Public Domain image via Wikimedia Commons
Humanity has come up with many negative stereotypes of Americans, some of them not entirely groundless: the widely held belief, for example, that Americans don't get out much. I admit the truth of that one as an American myself — albeit an American who now lives in Asia — because I certainly did drag my feet on getting a passport and getting out there in the world at first. Perhaps I can take comfort in the fact that no less a colossus of American letters began his international travels even later than I did, though when he did get around to it, he got even more out of it: not only The Innocents Abroad, one of the best-loved travel books of all time, but an insight into what makes travel so vital a pursuit in the first place.
The travels Mark Twain recounts in the book began in 1867 on the chartered vessel Quaker City, which took him and a group of his countrymen through Europe and the Holy Land, an itinerary including a stop at the 1867 Paris Exhibition and journeys through the Papal States to Rome and through the Black Sea to Odessa, all followable on a hypertext map at the University of Virginia's Mark Twain in His Times page. "In his account Mark Twain assumes two alternate roles," says the Library of America, "at times the no-nonsense American who refuses to automatically venerate the famous sights of the Old World (preferring Lake Tahoe to Lake Como), or at times the put-upon simpleton, a gullible victim of flatterers and 'frauds,' and an awe-struck admirer of Russian royalty."
Whether you read The Innocents Abroad in the Library of America's edition or in one of a variety of free formats downloadable from Project Gutenberg, you'll eventually come to Twain's justification for the entire project: not the writing project with its handsome remuneration and name-making popularity, but the project of travel itself. Though many elements of the Old World experience, as well as prolonged exposure to his fellow Americans, put his formidable complaining ability to the test, the "breezy, shrewd, and comical manipulator of English idioms and America’s mythologies about itself and its relation to the past" (as the Library of America describes him) ultimately admits that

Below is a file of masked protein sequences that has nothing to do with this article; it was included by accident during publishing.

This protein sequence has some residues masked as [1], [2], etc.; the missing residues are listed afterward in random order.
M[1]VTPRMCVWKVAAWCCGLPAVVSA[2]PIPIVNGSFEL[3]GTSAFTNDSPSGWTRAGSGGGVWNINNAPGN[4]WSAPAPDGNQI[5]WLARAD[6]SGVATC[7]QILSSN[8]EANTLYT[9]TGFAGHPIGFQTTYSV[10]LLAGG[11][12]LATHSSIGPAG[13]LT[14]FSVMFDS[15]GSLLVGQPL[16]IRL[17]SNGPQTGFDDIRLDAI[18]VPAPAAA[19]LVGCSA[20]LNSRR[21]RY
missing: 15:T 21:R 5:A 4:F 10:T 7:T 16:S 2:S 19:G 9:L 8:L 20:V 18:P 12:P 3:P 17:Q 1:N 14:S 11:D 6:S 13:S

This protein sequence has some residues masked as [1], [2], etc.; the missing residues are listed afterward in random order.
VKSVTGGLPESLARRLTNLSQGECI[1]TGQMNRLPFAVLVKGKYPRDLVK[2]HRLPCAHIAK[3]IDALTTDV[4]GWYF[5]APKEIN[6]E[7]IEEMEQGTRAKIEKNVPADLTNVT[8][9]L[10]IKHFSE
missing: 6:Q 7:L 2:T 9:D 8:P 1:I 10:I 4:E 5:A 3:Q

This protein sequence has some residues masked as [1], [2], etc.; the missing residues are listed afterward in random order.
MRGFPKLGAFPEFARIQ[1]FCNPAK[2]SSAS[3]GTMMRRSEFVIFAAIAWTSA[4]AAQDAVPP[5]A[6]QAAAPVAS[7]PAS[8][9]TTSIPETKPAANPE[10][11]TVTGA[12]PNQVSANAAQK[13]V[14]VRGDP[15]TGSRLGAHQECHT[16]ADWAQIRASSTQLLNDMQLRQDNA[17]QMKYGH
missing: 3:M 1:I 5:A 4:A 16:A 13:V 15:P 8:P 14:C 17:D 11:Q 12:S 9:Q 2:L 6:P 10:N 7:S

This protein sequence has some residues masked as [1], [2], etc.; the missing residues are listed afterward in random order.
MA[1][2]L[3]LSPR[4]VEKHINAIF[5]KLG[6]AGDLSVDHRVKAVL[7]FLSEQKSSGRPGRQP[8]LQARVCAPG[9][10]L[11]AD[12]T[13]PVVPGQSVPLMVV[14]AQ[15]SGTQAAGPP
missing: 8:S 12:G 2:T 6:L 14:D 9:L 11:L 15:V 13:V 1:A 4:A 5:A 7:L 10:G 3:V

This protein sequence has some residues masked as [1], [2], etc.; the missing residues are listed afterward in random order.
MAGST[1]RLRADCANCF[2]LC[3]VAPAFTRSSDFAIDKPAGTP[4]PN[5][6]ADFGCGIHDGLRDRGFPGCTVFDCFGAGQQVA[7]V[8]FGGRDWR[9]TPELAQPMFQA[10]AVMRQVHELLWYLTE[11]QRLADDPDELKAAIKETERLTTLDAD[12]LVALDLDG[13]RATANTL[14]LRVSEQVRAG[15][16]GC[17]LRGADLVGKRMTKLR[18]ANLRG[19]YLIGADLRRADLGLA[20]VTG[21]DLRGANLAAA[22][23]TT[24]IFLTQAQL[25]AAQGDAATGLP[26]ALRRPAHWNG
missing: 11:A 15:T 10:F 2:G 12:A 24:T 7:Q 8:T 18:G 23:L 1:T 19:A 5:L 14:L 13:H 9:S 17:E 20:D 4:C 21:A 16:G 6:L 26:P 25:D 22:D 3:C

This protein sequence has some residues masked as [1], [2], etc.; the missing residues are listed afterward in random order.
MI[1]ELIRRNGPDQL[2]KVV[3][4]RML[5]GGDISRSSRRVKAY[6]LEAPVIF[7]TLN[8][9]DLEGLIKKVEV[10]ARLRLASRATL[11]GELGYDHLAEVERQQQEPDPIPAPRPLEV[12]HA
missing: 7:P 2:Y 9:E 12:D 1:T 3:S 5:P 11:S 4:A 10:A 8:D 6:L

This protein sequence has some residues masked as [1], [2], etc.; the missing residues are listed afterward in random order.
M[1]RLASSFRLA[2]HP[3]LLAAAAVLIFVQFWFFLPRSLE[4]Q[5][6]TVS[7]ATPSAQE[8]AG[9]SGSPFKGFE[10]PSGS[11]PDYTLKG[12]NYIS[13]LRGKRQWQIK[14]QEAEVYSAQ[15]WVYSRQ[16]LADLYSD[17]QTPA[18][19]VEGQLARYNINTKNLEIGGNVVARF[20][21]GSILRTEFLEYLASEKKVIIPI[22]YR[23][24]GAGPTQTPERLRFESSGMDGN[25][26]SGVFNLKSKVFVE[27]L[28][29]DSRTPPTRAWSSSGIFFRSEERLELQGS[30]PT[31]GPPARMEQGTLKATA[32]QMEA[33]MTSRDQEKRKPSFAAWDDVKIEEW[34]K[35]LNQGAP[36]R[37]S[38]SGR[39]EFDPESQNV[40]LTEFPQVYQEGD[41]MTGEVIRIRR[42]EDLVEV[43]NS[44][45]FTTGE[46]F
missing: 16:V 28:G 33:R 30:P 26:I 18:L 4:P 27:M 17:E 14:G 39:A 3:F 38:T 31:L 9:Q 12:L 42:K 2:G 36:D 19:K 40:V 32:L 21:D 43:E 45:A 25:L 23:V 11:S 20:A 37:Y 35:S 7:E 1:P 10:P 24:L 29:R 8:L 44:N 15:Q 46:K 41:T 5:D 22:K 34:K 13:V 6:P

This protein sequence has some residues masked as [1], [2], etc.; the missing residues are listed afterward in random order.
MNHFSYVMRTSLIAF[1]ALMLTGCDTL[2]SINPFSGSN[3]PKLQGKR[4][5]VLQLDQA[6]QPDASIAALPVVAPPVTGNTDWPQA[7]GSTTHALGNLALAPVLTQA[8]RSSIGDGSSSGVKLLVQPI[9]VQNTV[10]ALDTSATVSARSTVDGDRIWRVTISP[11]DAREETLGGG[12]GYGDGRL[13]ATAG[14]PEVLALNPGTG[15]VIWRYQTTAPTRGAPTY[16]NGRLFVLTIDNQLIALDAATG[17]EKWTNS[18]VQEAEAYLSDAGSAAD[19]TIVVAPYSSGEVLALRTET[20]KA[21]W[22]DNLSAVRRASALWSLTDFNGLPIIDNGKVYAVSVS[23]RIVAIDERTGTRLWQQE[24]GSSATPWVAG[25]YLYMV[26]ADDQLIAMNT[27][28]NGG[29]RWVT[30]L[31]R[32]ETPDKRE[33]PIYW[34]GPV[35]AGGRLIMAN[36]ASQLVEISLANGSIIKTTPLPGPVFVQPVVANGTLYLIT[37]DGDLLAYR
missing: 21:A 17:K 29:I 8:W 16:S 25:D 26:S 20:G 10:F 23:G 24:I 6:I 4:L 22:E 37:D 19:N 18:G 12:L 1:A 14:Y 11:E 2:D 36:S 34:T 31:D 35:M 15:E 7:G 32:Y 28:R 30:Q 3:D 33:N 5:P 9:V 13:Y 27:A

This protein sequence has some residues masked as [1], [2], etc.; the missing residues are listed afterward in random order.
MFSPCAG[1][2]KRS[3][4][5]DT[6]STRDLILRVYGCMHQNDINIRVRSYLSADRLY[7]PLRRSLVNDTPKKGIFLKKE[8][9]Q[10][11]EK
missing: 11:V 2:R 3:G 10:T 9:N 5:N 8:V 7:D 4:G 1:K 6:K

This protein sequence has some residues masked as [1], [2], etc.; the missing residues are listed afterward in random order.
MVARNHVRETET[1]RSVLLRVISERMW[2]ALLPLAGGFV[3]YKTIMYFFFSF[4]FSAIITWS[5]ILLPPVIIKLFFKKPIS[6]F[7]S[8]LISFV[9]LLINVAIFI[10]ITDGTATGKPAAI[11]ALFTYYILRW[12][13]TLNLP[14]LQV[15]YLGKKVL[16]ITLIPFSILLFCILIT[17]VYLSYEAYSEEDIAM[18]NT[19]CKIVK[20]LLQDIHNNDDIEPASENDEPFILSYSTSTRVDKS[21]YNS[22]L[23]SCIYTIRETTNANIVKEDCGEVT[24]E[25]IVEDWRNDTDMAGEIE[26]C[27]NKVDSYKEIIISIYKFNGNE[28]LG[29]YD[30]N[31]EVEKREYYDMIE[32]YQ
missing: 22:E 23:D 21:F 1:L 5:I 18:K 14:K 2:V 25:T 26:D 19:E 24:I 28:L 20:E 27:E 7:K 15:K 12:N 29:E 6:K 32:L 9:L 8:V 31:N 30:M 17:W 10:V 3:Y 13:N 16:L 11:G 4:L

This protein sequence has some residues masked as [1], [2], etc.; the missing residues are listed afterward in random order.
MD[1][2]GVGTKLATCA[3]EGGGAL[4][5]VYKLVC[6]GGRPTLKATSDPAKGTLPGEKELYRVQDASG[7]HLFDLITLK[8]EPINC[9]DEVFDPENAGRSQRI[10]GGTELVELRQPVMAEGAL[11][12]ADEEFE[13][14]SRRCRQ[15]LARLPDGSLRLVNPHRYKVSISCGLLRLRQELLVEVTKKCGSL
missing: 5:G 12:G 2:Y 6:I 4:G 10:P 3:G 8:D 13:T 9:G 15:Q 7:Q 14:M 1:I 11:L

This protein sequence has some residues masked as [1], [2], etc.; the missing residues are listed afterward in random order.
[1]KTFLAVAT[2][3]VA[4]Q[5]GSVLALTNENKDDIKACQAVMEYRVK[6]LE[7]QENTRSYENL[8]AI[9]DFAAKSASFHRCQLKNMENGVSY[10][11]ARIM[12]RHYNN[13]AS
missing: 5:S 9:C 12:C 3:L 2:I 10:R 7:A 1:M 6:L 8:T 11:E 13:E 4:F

I have no fault to find with the manner in which our excursion was conducted. Its programme was faithfully carried out—a thing which surprised me, for great enterprises usually promise vastly more than they perform. It would be well if such an excursion could be gotten up every year and the system regularly inaugurated. Travel is fatal to prejudice, bigotry and narrow-mindedness, and many of our people need it sorely on these accounts. Broad, wholesome, charitable views of men and things can not be acquired by vegetating in one little corner of the earth all one’s lifetime.
Distinctly Twainian words, of course, but many other writers have since also tried to express the uniquely mind-expanding properties of spending time outside your homeland. As Rudyard Kipling memorably put it to his own countrymen, a few decades after The Innocents Abroad, in "The English Flag," "What should they know of England who only England know?"
Or as one writer friend of mine, well-known for the globalized nature of his books and well as of his own identity, once said, "If Americans don't travel, we're like a man who lives in a hovel assuming everyone else lives in a worse hovel." But it always comes back to Twain, who knew that "nothing so liberalizes a man and expands the kindly instincts that nature put in him as travel and contact with many kinds of people" — and who also knew that nobody quite realized "what a consummate ass he can become until he goes abroad." We can all think of much worse reasons to head across the ocean than that.
Based in Seoul, Colin Marshall writes and broadcasts on cities and culture. His projects include the book The Stateless City: a Walk through 21st-Century Los Angeles and the video series The City in Cinema. Follow him on Twitter at @colinmarshall or on Facebook.